What are pressure sores, how painful are they and why should they never occur?

Pressure sores are incredibly painful, far too common, and almost always a result of failings in medical or social care. Expert clinical negligence solicitors from Browell Smith & Co explain why pressure sores should be prevented in all cases, and what action to take if a sore develops.

Pressure sores – also known as bed sores or pressure ulcers – are caused when a person sits or lies in the same position for too long.

The weight of the patient’s own body puts pressure on the skin and cuts off blood supply, causing the sore to develop.

They are most common on the boniest areas – heels, elbows, hips and the base of the spine. They usually develop gradually over time, but can also appear after just a few hours.

Despite advances in medical care and increased knowledge of pressure sores and their causes, they are still far too common.

Simply put, nobody should ever suffer from a pressure sore. When they have occurred, it is often because the patient has not been cared for correctly.

They are such a serious and widespread issue that it is important for everyone to recognise the causes and symptoms of pressure sores, and to fully understand their rights and what action to take if they or a relative find they have developed pressure sores.

In what situations do pressure sores occur?

Pressure sores are typically caused when a person spends too long in the same position, usually in a hospital or care home bed. Patients who cannot move themselves, because of illness or injury, need to be turned frequently by medical or care staff to ensure pressure sores do not develop.

The vast majority of cases pressure sores are preventable: nobody should ever suffer from a pressure sore.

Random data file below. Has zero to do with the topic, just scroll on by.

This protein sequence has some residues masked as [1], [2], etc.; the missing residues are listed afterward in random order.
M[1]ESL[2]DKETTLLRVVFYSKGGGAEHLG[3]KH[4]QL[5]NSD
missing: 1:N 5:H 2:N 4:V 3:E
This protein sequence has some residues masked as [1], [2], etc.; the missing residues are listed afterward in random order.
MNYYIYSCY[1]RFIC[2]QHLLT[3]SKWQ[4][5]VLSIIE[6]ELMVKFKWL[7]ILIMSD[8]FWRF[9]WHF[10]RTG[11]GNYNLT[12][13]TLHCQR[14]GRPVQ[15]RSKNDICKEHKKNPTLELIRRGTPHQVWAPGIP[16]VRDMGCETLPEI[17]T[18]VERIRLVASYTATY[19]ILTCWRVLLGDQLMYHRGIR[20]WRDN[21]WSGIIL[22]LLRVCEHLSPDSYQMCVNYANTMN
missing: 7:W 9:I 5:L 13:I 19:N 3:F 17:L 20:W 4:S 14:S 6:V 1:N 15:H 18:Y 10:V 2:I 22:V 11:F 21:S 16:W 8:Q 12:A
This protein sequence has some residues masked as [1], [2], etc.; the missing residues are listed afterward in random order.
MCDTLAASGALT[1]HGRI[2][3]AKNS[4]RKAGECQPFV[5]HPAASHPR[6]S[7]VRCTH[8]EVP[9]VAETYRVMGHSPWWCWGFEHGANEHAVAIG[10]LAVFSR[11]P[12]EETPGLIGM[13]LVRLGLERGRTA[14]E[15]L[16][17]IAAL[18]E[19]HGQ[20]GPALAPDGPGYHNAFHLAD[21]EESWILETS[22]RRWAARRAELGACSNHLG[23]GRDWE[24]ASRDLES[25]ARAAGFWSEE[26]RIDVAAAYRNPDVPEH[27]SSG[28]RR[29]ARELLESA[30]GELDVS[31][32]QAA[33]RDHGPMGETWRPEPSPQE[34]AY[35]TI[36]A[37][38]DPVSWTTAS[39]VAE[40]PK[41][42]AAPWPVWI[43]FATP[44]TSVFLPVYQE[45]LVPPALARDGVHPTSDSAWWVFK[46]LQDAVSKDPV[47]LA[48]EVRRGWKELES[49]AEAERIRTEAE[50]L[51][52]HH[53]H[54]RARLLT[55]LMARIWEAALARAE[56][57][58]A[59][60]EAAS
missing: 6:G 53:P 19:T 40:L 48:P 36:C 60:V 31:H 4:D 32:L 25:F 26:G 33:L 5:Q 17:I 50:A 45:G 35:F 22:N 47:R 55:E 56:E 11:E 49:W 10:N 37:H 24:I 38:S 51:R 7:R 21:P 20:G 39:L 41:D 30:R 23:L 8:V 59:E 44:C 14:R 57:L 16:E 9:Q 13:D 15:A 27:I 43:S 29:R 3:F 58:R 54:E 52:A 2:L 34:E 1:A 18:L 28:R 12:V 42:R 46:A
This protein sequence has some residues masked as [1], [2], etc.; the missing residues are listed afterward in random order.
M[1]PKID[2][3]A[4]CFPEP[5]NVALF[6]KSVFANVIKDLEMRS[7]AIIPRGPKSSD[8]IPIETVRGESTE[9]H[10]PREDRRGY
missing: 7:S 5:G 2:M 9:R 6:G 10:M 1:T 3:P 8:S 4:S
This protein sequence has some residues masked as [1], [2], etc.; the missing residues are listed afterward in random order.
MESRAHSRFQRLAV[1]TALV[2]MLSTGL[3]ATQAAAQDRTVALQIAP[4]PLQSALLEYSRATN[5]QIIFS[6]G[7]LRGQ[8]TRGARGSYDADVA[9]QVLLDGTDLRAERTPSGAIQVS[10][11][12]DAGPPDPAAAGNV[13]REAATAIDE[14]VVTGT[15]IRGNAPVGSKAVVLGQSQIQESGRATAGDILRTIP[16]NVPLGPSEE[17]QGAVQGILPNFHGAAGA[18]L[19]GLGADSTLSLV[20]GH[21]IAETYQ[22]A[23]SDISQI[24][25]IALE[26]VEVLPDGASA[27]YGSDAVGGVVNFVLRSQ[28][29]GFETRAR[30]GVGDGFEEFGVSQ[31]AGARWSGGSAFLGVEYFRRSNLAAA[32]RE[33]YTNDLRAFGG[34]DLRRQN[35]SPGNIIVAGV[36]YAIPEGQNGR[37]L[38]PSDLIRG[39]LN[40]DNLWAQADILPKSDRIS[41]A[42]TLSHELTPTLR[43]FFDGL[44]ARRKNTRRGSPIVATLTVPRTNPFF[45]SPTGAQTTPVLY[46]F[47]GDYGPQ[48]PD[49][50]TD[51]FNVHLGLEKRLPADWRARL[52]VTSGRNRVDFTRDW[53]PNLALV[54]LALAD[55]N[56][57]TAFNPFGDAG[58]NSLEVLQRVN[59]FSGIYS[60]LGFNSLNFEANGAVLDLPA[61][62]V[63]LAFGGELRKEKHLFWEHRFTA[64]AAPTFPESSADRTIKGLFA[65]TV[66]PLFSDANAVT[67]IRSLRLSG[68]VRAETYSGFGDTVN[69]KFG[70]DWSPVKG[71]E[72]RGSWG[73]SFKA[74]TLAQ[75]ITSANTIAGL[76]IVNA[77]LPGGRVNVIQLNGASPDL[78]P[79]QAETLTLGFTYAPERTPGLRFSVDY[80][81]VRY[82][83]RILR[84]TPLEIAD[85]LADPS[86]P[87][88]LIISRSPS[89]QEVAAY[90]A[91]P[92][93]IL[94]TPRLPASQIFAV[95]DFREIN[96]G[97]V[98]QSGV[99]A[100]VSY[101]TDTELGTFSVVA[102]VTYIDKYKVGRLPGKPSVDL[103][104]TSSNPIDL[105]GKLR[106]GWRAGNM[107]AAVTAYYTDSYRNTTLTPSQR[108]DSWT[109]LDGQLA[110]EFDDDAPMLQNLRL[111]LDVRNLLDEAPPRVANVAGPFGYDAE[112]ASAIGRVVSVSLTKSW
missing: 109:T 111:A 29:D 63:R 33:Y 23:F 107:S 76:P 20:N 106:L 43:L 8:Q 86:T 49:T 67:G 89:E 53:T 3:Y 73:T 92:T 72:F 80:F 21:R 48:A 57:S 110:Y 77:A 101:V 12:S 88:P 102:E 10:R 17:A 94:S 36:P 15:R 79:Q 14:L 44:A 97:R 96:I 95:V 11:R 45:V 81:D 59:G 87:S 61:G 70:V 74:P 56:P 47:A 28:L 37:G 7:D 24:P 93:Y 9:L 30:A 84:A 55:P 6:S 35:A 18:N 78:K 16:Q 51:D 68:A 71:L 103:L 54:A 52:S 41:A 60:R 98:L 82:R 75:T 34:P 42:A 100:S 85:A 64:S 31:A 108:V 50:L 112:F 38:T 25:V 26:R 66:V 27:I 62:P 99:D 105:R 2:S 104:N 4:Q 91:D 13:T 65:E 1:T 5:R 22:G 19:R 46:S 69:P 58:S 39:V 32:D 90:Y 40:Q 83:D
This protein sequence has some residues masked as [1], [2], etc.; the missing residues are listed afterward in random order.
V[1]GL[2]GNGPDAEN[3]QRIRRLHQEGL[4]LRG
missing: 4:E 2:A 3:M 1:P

NICE – the National Institute for Health and Care Excellence – has an extensive guide on assessing a patient’s risk of pressure sores, and on ways to prevent them from occurring. It recommends that a patient be turned or repositioned at least every six hours, or every four hours for high-risk patients. This should be documented and adhered to.

How painful are pressure sores?

The pain caused by pressure sores depends on the severity of the sore, which are graded into four categories according to their severity, as follows:

Stage one

A stage one pressure sore affects the outer layer of skin only, but symptoms can still include pain, burning and itching. If treated quickly and correctly, a stage one pressure sore can disappear within a few days.

Stage two

If a sore is allowed to develop, it not only becomes redder and more visible, but digs deeper below the skin. A stage two pressure sore will also see the skin break and form a blister, and even if treated correctly, can take up to three weeks to heal.

Stage three

A stage three pressure sore goes deeper still, beyond the skin into the fat layer. It typically looks like a crater and can have a bad odour. It is likely to be infected and will require significant care to heal properly, including antibiotics if it has become infected. A stage three pressure sore can take up to four months to heal.

Stage four

The most serious and most painful grade of pressure sore: a stage four pressure sore is as deep as it’s possible to go. Skin has usually turned black and is showing signs of infection and you may be able to see muscle, tendon and even bone. A stage four pressure sore requires urgent medical attention and can take years to heal.

Even a stage one pressure sore can be very painful, ironically making it even more difficult to move around.

When can you take legal action over pressure sores?

There are no circumstances in which a pressure sore is acceptable. No matter how over-stretched and under-resourced care and medical staff are, patients who cannot move for themselves need to be moved/turned regularly.

There are certain types of equipment, such as special mattresses, that can help, and these should be offered. Likewise, coping with pressure sores should be part of patients’ personalised care plans, where relevant.

The conclusion is simple, though – if a patient has developed a pressure sore whilst in care, then they have not been cared for properly.

If you, or a relative, has suffered from pressure sores while in care, then Browell Smith & Co might be able to help. Contact us straight away to talk about the circumstances around your pressure sore(s) and we can guide you in the right direction.


Browell Smith & Co has a long-standing reputation for securing justice for victims of personal injury and medical negligence. You can read more about our range of personal injury services here, or our clinical negligence/pressure sores services here.

Contact our expert team today to arrange an appointment in Newcastle, Cramlington, Ashington and Sunderland, or alternatively by calling 0800 107 3000, to discuss your particular requirements.

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